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Alan Gordon Hill, 77, Professor Emeritus of Sociology at Delta College, University Center, Michigan, died on October 2, 2022, after a year of declining health.  Alan was a resident of Tylers, South Carolina, and a native of nearby Greenville, where he graduated from high school in 1963 and earned a BA cum laude from Furman University in 1967.   At Columbia University, he received both Master of Arts (1969) and Master of Philosophy (1973) degrees.  While there, he co-authored several articles with physicians at Mt. Sinai Medical Center, who depended on his statistical skills to analyze their data.  


Alan first taught Sociology at Furman University, frequently commenting on social and political issues for WYFF in Greenville.  He then taught for twenty-five years at Delta College, where he retired in 2012.  Although his career focused largely on teaching, he also engaged in research and service to Delta and the profession of sociology.  His publications focused on the impact of computers on society and the sociology of religion.


Hill’s early and primary commitment to teaching stood out and is captured in a letter of recommendation from his major professor at Columbia, Robert K. Merton: “I single out Alan Hill as one of our better prospects …   It was refreshing to discover his deep interest in teaching.  Just about everything he has done as a graduate student has been designed to give him the kind of wide-ranging knowledge that he used as a teacher.  Judging from his performance in seminars, he has a gift for exposition. He not only says what he has to say clearly but manages to interest his audience in the ideas he puts forward.  I support his candidacy for a college teaching post without reservation.”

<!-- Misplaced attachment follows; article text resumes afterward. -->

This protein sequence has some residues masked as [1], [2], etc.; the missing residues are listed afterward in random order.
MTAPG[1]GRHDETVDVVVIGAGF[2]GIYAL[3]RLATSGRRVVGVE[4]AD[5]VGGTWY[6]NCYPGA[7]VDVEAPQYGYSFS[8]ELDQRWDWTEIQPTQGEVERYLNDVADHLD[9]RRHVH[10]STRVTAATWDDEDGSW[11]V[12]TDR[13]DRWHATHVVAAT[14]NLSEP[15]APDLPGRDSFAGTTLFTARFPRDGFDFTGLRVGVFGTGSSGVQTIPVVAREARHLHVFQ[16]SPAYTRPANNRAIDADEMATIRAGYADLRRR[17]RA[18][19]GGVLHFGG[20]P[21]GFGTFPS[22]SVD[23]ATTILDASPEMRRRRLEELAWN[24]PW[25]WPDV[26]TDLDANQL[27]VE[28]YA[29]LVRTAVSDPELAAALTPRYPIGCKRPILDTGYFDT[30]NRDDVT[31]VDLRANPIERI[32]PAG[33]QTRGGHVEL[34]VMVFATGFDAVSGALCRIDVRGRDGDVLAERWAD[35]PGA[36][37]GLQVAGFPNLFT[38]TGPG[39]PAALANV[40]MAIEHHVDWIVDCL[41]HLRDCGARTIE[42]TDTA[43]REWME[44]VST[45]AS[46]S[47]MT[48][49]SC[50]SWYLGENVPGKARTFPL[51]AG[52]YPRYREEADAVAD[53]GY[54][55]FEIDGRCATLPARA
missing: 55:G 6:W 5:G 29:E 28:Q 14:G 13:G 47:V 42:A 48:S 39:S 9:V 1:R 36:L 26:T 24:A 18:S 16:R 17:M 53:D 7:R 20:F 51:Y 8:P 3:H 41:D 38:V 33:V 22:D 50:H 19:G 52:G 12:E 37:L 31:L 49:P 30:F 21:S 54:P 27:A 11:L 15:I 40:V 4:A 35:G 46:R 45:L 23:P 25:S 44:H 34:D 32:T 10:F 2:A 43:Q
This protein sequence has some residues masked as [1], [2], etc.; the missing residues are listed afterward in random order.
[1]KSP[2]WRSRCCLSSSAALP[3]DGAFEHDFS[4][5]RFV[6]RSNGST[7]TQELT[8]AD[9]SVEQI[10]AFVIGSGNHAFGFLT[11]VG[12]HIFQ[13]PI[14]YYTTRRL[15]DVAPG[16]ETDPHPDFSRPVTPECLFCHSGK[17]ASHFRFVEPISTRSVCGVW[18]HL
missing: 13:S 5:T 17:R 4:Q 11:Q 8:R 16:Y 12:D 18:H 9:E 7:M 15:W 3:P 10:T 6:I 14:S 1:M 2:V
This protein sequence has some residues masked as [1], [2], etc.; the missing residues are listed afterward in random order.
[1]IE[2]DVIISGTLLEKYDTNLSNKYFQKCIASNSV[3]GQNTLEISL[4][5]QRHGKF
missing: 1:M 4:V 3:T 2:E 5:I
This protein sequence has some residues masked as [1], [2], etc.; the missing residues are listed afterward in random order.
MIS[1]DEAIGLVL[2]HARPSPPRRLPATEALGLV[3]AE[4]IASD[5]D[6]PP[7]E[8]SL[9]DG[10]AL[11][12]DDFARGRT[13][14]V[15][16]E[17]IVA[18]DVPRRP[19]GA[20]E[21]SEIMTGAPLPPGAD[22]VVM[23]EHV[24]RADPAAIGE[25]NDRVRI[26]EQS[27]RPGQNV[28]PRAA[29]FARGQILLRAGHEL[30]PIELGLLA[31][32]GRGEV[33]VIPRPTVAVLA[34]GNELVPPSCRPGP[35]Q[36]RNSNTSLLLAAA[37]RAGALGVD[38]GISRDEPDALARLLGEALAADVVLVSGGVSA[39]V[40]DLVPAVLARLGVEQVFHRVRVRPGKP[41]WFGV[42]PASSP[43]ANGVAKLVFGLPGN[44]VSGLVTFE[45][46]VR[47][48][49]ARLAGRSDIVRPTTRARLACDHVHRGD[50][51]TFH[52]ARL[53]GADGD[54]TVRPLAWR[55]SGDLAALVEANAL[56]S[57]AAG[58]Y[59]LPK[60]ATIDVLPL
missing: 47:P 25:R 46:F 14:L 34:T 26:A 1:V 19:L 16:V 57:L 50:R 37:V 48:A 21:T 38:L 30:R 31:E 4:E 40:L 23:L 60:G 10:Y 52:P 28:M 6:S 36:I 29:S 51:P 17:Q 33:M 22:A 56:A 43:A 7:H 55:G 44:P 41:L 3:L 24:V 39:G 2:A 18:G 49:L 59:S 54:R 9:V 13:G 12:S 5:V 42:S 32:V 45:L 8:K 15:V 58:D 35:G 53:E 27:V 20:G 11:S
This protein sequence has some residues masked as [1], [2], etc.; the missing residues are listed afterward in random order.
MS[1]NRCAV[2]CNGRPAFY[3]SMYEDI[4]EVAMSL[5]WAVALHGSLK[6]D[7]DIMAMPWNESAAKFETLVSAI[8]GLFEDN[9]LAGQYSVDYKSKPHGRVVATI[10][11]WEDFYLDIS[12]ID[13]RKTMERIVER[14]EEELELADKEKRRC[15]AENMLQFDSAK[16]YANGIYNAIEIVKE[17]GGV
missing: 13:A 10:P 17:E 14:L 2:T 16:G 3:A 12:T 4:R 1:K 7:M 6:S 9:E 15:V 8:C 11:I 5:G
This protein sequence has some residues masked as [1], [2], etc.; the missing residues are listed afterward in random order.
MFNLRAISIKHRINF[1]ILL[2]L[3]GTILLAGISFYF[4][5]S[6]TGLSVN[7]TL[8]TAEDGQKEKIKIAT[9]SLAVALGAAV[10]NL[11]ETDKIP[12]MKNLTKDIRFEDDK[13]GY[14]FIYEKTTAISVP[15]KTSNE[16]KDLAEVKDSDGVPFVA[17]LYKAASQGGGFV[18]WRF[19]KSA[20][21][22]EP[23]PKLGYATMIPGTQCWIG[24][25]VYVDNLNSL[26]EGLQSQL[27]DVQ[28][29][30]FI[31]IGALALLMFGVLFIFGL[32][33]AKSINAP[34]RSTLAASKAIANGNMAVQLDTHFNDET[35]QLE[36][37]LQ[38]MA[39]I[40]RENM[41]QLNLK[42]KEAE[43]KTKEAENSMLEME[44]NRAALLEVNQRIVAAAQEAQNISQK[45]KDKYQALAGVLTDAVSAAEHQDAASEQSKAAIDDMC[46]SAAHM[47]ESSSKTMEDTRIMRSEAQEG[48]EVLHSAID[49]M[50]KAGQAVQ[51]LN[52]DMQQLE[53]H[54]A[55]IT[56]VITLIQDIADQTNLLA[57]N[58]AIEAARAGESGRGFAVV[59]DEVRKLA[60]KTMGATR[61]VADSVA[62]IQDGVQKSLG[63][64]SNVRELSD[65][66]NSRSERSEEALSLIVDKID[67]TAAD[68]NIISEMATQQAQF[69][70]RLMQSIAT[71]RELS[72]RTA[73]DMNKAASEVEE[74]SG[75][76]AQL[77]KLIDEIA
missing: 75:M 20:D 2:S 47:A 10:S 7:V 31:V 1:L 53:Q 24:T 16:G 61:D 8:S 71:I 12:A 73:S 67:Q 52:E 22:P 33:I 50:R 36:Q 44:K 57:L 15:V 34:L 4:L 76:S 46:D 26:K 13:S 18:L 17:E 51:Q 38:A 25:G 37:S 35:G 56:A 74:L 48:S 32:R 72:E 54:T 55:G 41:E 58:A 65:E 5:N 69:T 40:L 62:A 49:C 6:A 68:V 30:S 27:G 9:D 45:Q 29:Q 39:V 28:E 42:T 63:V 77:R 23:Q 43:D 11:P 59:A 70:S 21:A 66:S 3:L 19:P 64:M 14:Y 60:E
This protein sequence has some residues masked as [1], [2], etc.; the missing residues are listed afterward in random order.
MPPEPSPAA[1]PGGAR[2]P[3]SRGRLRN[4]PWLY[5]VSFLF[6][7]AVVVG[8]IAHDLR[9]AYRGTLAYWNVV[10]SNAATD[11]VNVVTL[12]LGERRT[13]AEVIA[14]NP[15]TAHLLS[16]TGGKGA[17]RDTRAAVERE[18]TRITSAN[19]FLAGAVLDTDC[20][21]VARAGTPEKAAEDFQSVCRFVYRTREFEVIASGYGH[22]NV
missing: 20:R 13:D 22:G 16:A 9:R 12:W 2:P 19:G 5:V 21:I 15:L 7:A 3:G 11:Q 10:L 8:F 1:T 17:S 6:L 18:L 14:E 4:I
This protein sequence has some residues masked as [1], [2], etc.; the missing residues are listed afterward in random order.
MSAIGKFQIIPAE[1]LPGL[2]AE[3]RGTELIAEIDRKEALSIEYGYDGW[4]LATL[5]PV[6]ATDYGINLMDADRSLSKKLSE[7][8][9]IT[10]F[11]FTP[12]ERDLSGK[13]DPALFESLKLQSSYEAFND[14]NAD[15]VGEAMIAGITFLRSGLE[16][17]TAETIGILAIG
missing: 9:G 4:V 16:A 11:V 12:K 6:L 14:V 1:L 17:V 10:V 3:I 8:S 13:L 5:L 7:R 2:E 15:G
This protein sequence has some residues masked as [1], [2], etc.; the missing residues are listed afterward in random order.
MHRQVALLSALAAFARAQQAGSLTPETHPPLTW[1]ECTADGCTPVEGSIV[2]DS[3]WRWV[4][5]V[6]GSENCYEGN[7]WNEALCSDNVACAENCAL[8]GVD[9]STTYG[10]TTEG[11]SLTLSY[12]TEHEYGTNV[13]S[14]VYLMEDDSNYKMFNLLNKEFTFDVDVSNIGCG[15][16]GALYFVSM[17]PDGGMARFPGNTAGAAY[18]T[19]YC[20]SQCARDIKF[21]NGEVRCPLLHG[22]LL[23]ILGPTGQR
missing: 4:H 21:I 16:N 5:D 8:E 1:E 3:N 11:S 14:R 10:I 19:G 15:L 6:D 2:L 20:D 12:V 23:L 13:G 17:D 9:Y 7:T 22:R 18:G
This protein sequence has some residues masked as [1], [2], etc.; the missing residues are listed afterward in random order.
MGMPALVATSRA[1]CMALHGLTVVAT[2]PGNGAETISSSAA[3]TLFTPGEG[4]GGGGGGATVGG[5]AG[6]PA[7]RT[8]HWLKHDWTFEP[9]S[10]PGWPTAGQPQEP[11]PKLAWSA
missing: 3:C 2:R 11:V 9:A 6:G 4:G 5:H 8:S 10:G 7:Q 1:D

As an outstanding performer in the classroom, Hill received the 1989 “Outstanding Teaching Award” given by the Michigan Sociological Association and the 2000 “Distinguished Teaching Award” presented by the section of the American Sociological Association dealing with computers and society.  Perhaps more than anyone, he advocated for and successfully brought the widespread use of computers for both teaching and research at Delta College. 


Just as Alan’s teaching was often recognized, so was his service to his college, his profession, the larger academic community, and the public.  His awards include a “Recognition Award for Governance” from the AAUP (1995), noting that he “represents the courage and integrity of academic freedom at its best. “He was a constant advocate for establishing a faculty union, was a board member and President of Delta’s AAUP chapter, and served on several of their committees.  In May 2012, Alan was lauded for “twenty-five years of outstanding service to our students and the Delta College Community.” 


Without a doubt, Alan’s constant and unswerving support for the Michigan Sociological Association was among his best acts of service.  In 1998, he received the “Marvin Olsen Distinguished Service Award” for his support of sociology in the state of Michigan.  In 2012, he received a special commendation for his many years of service to the MSA, and an issue of the Michigan Sociological Review was dedicated to him.  In addition to long-term membership on the MSA Executive Board, he was President in 1991-92. He served as Executive Officer for twelve years, the longest-serving and best-performing occupant of that position.  The MSA remains deeply in debt, and his absence will be felt for years to come. 

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